What happens after this “turning point” will be at the center of next year’s debate over aid to Colombia in 2006 (Congress has nearly finished with the 2005 bill; opportunity for debate has passed). “Plan Colombia” – however you define it – is slated to end after 2005, and it is still not clear what will replace it. Will post-2005 U.S. aid still be a mostly military effort, a “Plan Colombia 2,” with the counter-terror mission eclipsing counter-narcotics? Or will we finally see a better balance between military and economic aid, a recognition that reducing drugs and violence depends on more resources to fight poverty and strengthen the civilian part of Colombia’s government?

Or will aid just decline overall? In the non-binding narrative report language accompanying its version of the 2005 foreign aid bill, the House Appropriations Committee calls for just that in 2006.

The Committee is concerned that the level of resources provided by the United States Government to Colombia is increasing in 2005, including increased funding for a costly air bridge denial program. Therefore, the Committee anticipates a decrease in the President’s budget request for 2006 for the Andean Counterdrug Initiative for Colombia.

CIP disagrees with that recommendation. Whether Colombia is recovering from its crisis or whether the worst is still to come, it makes no sense to cut back on the U.S. aid commitment after 2005. However, the ratio of military aid to economic aid absolutely must change. If the Uribe government is making gains militarily, these must be cemented by helping the rest of the government provide badly needed services, and by assisting those brave Colombians who are fighting to keep their government democratic and law-abiding. The priority should be on programs like the ones the nine members of Congress propose.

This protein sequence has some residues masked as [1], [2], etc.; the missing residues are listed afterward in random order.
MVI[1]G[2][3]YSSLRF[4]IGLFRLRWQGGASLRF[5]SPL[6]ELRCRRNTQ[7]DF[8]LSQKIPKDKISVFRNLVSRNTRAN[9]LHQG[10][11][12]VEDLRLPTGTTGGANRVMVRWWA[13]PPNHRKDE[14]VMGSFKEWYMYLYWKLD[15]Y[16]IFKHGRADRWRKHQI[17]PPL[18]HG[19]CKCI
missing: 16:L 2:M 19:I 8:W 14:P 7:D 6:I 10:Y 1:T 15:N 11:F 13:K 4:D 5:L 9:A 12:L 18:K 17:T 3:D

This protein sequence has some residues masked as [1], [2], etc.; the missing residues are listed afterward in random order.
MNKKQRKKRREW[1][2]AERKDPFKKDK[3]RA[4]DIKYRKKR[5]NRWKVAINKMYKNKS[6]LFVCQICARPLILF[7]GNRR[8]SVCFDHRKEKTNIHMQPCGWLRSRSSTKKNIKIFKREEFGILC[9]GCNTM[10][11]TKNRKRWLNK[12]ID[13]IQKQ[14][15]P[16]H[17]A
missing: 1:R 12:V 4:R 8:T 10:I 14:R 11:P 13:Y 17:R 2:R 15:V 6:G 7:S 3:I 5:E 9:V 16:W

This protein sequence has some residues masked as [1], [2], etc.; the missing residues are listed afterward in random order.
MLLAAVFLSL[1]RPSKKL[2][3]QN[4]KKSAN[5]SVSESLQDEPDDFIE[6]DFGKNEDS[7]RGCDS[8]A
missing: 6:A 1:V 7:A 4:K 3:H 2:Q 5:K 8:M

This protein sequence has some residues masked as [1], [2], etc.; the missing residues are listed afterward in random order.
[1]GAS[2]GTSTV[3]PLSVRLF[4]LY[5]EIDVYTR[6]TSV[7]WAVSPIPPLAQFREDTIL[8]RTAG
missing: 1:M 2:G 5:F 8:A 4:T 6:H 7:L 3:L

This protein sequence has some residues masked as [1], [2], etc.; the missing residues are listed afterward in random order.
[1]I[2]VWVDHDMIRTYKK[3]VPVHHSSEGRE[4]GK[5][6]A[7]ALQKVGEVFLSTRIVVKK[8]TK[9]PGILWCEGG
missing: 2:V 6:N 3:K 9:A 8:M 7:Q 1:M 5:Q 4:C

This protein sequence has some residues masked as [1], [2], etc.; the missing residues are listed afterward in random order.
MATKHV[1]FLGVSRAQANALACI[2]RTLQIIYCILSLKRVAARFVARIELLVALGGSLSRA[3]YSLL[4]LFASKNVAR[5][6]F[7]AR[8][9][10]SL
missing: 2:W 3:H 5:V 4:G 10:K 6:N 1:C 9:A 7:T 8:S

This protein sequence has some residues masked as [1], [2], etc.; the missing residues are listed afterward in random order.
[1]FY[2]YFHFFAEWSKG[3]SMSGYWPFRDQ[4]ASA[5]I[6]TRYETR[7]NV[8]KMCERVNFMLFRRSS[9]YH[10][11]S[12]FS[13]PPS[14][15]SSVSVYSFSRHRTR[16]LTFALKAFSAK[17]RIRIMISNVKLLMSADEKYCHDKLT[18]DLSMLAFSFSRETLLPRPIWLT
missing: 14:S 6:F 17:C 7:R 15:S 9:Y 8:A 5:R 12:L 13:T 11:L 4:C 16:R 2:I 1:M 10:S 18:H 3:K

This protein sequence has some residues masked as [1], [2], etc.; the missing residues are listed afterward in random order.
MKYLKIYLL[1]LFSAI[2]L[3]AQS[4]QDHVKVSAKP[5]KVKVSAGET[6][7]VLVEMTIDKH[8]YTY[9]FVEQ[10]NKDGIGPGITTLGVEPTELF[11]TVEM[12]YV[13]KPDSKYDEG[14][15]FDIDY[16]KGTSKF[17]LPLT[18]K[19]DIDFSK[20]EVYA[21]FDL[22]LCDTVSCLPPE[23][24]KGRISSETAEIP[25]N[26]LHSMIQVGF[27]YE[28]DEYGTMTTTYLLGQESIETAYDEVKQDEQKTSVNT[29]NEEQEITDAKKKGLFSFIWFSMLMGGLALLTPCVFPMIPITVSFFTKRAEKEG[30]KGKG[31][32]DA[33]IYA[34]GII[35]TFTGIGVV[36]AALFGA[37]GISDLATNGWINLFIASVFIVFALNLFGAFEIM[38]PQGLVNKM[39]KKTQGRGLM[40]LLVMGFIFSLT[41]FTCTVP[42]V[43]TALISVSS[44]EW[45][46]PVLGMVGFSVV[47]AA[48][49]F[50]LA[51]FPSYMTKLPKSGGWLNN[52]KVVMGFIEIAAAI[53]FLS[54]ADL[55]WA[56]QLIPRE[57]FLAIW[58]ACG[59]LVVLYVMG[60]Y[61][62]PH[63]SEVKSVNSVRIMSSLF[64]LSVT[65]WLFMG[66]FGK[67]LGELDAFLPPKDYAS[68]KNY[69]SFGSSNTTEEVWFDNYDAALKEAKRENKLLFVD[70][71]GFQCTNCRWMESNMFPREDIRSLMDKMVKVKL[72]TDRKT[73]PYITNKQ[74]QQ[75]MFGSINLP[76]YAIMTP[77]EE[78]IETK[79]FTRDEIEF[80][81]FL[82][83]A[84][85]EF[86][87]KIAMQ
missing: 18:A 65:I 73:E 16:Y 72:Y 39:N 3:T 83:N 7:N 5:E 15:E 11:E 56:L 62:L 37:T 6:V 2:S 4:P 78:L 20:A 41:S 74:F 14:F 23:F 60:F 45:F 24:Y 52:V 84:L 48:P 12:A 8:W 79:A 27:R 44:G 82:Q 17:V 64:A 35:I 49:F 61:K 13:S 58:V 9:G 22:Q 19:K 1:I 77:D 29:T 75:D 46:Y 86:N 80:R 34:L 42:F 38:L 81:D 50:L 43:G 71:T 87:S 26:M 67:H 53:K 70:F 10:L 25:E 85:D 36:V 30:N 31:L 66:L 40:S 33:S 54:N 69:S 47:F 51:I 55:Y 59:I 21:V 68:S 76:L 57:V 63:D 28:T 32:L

The Republicans’ letter is a welcome step. The next step is to appropriate an increase in USAID funds in 2006 – not a reprogramming, but a real increase – to create jobs, fight poverty, protect human rights and strengthen civilian democratic institutions. If those funds have to come from reduced military and police aid programs, so be it.

One Response to “Hogs not bombs”

  1. jcg Says:

    “the ratio of military aid to economic aid absolutely must change”

    This is definitely something that I can’t support strongly enough. Strengthening the stick, even at the expense of the carrot, so to speak, has usually been the traditional approach in Colombia and, while it may be justified as far as weakening the FARC in the short term, it is absolutely counterproductive in the long term. Better to begin changing that now, while there’s an opportunity.

    In essence, I’d believe that aid to Colombia shouldn’t be shut off, nor should it automatically shun any military character (after all, despíte the fanfare, the FARC and other irregulars are still strong), but instead be gradually and significantly (sounds contradictory, but balance would be the key) re-directed towards real social and development programs that can help improve the poor socioeconomic conditions of many Colombians, which make up the heart of the conflict.

    This should be done with tact and diplomacy, using reasoning similar to that expressed in the article and the selected quotes.

    Will the U.S. and Colombian governments take up this sort of propositions seriously? That’s yet to be seen.